Q3

Panel A: Descriptive Statistics
for sample of SALG Bonds
Available for Sale on July
20, 2001

[YTM.sub.nontax]                  5.279
[YTM.sub.amt]                     5.753
[YTM.sub.tax]                     7.137
[RATE.sub.nontax]                 2.000
[RATE.sub.amt]                    2.000
[RATE.sub.tax]                    1.000
[YRS.sub.nontax]                 23.836
[YRS.sub.amt]                    24.340
[YRS.sub.tax]                    14.375

Panel B: Descriptive Statistics
for Sample SALG Bonds Available
for Sale on May 1, 2002

[YTM.sub.nontax]                  4.374
[YTM.sub.amt]                     4.886
[YTM.sub.tax]                     6.786
[RATE.sub.nontax]                 2.000
[RATE.sub.amt]                    3.000
[RATE.sub.tax]                    2.000
[YRS.sub.nontax]                 23.602
[YRS.sub.amt]                    24.016
[YRS.sub.tax]                    16.324

Panel C: Tests of Differences in Means and Medians

                                            July 20, 2001 Sample

                                            Mean           Median
                                         t-statistic     z-statistic

[YTM.sub.nontax] vs. [YTM.sub.amt]         4.78 *          6.36 *
[YTM.sub.amt] vs. [YTM.sub.tax]            4.68 *          7.16 *
[YTM.sub.nontax] vs. [YTM.sub.tax]         8.04 *          9.11 *
[RATE.sub.nontax] vs. [RATE.sub.amt]       0.41            0.76
[RATE.sub.amt] vs. [RATE.sub.tax]          4.49 *          3.45 *
[RATE.sub.nontax] vs. [RATE.sub.tax]       4.47 *          4.10 *
[YRS.sub.nontax] vs. [YRS.sub.amt]         1.05            1.02
[YRS.sub.amt] vs. [YRS.sub.tax]            4.04 *          3.88 *
[YRS.sub.nontax] vs. [YRS.sub.tax]         3.52 *          3.40 *

                                             May 1, 2002 Sample

                                            Mean           Median
                                         t-statistic     z-statistic

[YTM.sub.nontax] vs. [YTM.sub.amt]         7.33 *          6.48 *
[YTM.sub.amt] vs. [YTM.sub.tax]            6.65 *          6.01 *
[YTM.sub.nontax] vs. [YTM.sub.tax]         8.52 *          8.19 *
[RATE.sub.nontax] vs. [RATE.sub.amt]       4.50 *          2.80 *
[RATE.sub.amt] vs. [RATE.sub.tax]          3.69 *          2.09 **
[RATE.sub.nontax] vs. [RATE.sub.tax]       0.96            1.06
[YRS.sub.nontax] vs. [YRS.sub.amt]         0.02            0.66
[YRS.sub.amt] vs. [YRS.sub.tax]            3.67 *          3.57 *
[YRS.sub.nontax] vs. [YRS.sub.tax]         3.83 *          3.25 *

*, ** Significant at the 0.01 and 0.05 levels, respectively.

TABLE 3

BREAKDOWN OF SALG BOND FEATURES BY TAX TYPE

                     n       CALL         SINK          INS

Panel A: SALG Bonds
Available for Sale
on July  20, 2001

Tax-exempt           407  284 (69.7%)  192 (47.1%)  237 (58.2%)
AMT                  354  250 (70.6%)  148 (41.8%)  139 (39.2%)
Taxable               53   18 (33.9%)   25 (47.1%)   30 (56.6%)

  Total              814  552 (67.8%)  365 (44.8%)  406 (49.8%)

Panel B: SALG Bonds
Available for Sale
on May 1, 2002

Tax-exempt           282  215 (76.2%)  134 (47.5%)  171 (60.6%)
AMT                  246  193 (78.4%)  112 (45.5%)  104 (42.2%)
Taxable               36   20 (55.5%)   17 (47.2%)   21 (58.3%)

  Total              564  428 (75.8%)  263 (46.6%)  296 (52.4%)

                     Not Rated

Panel A: SALG Bonds
Available for Sale
on July  20, 2001

Tax-exempt             5  (1.2%)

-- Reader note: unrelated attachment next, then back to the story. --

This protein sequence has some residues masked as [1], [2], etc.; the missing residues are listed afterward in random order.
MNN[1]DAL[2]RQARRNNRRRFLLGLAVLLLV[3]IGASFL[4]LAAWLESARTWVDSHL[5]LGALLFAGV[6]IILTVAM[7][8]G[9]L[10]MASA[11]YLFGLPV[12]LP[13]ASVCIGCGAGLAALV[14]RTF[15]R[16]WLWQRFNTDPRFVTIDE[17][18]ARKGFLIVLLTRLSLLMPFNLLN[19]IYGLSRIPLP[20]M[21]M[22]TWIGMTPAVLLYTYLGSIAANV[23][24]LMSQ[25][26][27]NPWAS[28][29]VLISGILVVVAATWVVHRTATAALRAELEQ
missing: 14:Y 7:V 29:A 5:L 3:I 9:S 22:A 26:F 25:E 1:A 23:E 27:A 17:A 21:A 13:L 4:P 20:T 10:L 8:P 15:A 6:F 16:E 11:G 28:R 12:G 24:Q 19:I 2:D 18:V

AMT                   21  (5.9%)
Taxable               11 (20.7%)

  Total               37  (4.5%)

Panel B: SALG Bonds
Available for Sale
on May 1, 2002

Tax-exempt             4  (1.4%)
AMT                   16  (6.5%)
Taxable                4 (11.1%)

  Total               24  (4.2%)

TABLE 4

REGRESSION ANALYSIS OF SALG BOND YIELDS

Model (14): [YTM.sub.i] = [b.sub.0] + [b.sub.1][IAMT.sub.i] +
[b.sub.2][ITAX.sub.i] + [b.sub.3][RATE.sub.i] + [b.sub.4][NR.sub.i] +
[b.sub.5][CALL.sub.i] + [b.sub.6][SINK.sub.i] + [b.sub.7][INS.sub.i] +
[b.sub.8][YRS.sub.i] + [b.sub.9][STEX.sub.i] + [b.sub.10][STTAX.sub.i] +
[e.sub.i]

                                           Full Sample
                                          July 20, 2001

                        Pred.            Coeff.          t-statistic

Intercept                >0               2.738           19.696 *
IAMT                     >0               0.358            5.586 *
ITAX                     >0               1.402            6.991 *
RATE                     >0               0.552            8.368 *
NR                       >0               5.002            8.239 *
CALL                     >0               0.462            6.093 *
SINK                      ?               0.307            3.722 *
INS                       ?               0.419            4.917 *
YRS                       +               0.031            5.883 *
STEX                      ?               0.195            0.445
STTAX                     ?               0.381            1.592
Adj. [R.sup.2]                           0.6184
n                                           814

[H.sub.A]: IAMT < ITAX            t-statistic = 5.085 *


                              YRS [greater than or equl to] 2
                                       July 20, 2001

                               Coeff.             t-statistic

Intercept                       2.858              21.240 *
IAMT                            0.361               5.765 *
ITAX                            1.494               7.958 *
RATE                            0.576               8.868 *
NR                              5.115               8.254 *
CALL                            0.409               5.558 *
SINK                            0.362               4.607 *
INS                             0.429               5.175 *